The basis of the CCSVI procedure requires opening up blocked veins (McClure, 2011). The theory states that narrowed or blocked veins in the neck called stenosis will drain the blood that the brain needs and this turns into chronic cerebrospinal venous insufficiency (McClure, 2011). This condition is what has been claimed by Zamboni to cause symptoms of MS (McClure, 2011).
For those such as Linda Stewart who used experimental treatments unavailable in Canada who had a positive experience, the need for regulation is less supported (O’Connor, 2012). However, this does not mean that research should be negated. There are multiple recorded deaths of MS patients linked to the experimental CCSVI procedure (McClure, 2011). In one case, a woman who used the procedure came out with very high blood pressure (McClure, 2011). After she was dismissed with medication, symptoms of headache and nausea occurred (McClure, 2011). Not long after she was taken off life supporting machinery due to brain damage that could not be reversed (McClure, 2011). Her husband stated that these risks were never communicated to them bef...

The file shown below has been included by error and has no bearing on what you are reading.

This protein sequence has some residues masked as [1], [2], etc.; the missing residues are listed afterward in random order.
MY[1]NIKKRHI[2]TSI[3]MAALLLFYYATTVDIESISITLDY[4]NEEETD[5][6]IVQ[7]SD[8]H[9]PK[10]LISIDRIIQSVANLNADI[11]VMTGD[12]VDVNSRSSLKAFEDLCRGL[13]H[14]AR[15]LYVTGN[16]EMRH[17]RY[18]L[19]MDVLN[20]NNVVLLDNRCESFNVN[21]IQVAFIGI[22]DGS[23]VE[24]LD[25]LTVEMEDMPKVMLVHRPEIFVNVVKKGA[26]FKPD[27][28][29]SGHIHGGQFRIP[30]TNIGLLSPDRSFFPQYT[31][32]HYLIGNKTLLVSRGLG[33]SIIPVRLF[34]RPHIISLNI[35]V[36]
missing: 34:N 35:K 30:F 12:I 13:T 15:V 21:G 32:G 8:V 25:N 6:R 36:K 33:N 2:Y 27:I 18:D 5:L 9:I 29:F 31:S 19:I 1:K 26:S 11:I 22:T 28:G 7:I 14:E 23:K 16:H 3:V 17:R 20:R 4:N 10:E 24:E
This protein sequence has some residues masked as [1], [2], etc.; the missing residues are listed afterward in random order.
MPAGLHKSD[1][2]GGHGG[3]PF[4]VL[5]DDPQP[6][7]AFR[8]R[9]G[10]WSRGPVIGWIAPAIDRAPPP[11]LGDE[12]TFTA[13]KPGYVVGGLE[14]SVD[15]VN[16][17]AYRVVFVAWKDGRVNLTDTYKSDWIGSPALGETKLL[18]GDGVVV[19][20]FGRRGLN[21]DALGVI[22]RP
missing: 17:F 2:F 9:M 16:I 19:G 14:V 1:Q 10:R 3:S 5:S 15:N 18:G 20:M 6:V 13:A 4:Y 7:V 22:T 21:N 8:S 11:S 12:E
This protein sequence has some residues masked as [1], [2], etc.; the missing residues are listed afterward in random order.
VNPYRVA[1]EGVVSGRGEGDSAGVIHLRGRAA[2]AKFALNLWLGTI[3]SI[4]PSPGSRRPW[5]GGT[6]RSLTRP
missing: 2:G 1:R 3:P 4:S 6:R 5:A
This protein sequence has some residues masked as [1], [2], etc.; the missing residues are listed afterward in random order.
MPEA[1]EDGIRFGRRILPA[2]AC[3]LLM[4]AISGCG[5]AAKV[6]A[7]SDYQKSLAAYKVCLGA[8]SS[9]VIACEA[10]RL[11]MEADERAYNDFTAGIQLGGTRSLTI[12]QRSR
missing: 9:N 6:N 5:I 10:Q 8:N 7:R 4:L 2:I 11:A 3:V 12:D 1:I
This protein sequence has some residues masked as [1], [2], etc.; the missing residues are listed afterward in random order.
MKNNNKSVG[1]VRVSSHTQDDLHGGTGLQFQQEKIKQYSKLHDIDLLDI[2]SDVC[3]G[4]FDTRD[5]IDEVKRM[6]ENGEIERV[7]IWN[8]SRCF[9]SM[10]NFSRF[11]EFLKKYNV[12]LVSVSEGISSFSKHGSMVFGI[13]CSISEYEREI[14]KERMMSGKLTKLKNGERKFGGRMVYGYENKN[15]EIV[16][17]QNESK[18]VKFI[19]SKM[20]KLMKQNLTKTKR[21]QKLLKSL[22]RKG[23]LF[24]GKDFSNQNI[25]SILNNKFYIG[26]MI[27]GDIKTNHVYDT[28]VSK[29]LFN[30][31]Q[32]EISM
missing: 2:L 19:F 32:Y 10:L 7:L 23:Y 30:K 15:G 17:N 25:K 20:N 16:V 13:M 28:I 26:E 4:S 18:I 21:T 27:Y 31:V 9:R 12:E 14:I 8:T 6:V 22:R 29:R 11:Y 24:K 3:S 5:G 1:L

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Sipp, D. (2010). “Hope Alone Is Not an Outcome: Why Regulations Makes Sense for the Global Stem Cell Industry” The American Journal of Bioethics. Volume 10. Issue 5.
Turner, L. (2012). “Beyond "Medical Tourism": Canadian Companies Marketing Medical Travel.” Globalization and Health. Volume 8. Issue 16.
Weeks, C. (2011). “An Uncertain Future Lies Ahead for Zamboni's MS Theory and its Potential Patients” The Globe and Mail. Retrieved from http://www.theglobeandmail.com/life/health-and-fitness/an-uncertain-future-lies-ahead-for-zambonis-ms-theory-and-its-potential-patients/article584981/.
Weeks, C. (2011). “Patients Flex Muscle in 'War' Over MS Treatment.” The Globe and Mail. Retrieved from http://www.theglobeandmail.com/life/health-and-fitness/patients-flex-muscle-in-war-over-ms-treatment/article579615/.
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